Anemometer masts that measure wind speed are a regular feature on the council’s planning applications lists and planning officers have concluded that there are few grounds for refusing them.
Since 2005 Scottish Borders Council has had 114 applications for anemometer masts – 111 were approved, two refused and one was withdrawn. The only two to be refused were both in Berwickshire – one at Longformacus and the more recent one at Ayton, which was given approval on appeal.
As a result of publicity following their refusal for the mast at Prenderguest Farm, Ayton, SBC planners looked at how such applications are dealt with across the country. And what became clear was that because the masts were temporary structures (which could be anything from six months to five years at an average cost of £100,00), and also because they were generally of a slender design even if planning permission was usually given.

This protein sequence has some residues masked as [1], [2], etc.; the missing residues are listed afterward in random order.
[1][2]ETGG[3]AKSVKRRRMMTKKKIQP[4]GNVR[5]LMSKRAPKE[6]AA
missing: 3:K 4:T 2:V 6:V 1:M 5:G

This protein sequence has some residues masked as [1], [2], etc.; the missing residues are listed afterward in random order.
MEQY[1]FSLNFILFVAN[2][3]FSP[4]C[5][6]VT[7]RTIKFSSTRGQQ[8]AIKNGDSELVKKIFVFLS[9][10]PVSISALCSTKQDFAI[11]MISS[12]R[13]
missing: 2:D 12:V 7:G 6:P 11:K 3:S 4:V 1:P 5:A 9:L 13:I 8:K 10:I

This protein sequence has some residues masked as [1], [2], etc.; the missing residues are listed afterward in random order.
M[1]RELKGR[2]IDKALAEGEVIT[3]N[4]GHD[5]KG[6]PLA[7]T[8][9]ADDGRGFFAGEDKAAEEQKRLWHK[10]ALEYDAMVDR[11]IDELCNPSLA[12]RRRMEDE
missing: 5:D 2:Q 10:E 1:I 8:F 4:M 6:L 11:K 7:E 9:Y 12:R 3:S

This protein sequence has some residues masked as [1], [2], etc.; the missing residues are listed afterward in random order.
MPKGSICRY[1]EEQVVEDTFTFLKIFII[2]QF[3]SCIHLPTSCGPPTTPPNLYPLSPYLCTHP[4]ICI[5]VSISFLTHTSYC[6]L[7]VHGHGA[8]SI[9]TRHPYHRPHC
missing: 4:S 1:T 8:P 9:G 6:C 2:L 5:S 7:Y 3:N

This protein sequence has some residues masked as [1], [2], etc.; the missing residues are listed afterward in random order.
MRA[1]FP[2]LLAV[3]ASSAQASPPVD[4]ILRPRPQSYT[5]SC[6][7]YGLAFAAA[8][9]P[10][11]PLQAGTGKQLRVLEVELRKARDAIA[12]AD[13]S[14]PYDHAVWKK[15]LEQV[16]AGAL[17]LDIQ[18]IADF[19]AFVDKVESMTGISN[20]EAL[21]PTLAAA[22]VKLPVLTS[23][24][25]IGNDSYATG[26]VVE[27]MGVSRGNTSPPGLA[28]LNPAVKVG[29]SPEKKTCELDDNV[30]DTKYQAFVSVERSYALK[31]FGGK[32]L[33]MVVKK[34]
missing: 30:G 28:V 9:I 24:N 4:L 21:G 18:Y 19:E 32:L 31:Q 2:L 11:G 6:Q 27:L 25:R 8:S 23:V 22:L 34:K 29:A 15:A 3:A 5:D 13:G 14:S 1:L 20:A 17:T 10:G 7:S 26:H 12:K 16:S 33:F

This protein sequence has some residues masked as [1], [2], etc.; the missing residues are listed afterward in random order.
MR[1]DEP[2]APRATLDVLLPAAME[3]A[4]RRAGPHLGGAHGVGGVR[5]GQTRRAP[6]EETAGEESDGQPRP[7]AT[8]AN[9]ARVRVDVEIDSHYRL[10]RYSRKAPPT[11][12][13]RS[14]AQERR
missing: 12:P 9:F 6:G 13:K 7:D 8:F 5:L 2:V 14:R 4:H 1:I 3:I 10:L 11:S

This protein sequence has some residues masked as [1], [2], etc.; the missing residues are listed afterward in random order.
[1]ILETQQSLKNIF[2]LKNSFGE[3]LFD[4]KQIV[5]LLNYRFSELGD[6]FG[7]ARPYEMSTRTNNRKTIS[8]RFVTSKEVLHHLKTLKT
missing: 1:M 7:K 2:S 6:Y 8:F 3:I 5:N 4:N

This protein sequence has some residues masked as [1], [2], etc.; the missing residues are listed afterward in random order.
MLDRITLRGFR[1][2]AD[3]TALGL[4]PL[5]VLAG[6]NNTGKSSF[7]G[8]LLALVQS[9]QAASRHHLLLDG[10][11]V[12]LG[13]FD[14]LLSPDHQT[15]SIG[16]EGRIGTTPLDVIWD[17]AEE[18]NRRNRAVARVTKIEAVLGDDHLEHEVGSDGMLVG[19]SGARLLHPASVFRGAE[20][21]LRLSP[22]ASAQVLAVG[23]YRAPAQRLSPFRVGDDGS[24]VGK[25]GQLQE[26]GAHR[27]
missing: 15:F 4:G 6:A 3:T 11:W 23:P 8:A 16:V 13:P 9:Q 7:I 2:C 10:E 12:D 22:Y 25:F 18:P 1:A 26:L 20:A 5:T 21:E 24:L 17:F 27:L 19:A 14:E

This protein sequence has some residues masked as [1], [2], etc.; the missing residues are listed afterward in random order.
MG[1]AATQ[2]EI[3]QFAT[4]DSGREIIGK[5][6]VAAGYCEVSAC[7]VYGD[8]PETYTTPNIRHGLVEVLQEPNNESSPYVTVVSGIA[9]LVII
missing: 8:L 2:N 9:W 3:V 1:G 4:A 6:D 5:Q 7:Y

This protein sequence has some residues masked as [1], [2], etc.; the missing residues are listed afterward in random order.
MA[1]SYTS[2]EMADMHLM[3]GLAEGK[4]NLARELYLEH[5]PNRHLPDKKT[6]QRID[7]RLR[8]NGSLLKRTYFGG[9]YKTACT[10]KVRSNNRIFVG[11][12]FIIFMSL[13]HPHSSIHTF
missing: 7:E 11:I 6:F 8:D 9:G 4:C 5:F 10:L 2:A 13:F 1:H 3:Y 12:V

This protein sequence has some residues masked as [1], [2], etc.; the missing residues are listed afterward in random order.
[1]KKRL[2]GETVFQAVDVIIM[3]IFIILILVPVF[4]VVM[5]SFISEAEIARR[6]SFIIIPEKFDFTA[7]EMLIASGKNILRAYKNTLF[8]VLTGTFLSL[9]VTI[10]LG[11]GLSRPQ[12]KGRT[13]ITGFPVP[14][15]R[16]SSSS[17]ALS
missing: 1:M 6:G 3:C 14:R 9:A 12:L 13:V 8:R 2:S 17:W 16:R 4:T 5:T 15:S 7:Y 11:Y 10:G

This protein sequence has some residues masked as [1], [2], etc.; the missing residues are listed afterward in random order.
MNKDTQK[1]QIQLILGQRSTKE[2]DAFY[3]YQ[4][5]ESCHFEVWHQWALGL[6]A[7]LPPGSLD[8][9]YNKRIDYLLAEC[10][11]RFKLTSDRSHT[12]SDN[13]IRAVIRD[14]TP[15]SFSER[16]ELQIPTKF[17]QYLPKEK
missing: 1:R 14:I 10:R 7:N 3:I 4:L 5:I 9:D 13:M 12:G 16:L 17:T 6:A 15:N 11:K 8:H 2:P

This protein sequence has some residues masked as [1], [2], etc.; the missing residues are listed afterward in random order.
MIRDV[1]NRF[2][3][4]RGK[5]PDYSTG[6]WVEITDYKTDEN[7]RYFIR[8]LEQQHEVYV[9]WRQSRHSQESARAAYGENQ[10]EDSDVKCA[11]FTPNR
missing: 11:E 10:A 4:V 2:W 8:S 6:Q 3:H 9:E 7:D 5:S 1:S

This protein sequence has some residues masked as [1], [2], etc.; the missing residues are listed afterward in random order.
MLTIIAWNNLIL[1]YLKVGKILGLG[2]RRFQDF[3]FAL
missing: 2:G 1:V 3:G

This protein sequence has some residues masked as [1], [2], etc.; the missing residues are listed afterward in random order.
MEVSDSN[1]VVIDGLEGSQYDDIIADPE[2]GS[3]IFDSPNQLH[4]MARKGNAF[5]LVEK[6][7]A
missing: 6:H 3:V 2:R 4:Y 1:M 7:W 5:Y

“It is clear that it is inappropriate for the planning authority to give any weight to the potential for the site to be developed for a wind farm or the erection of a wind turbine,” says SBC’s briefing note on anemometer masts.
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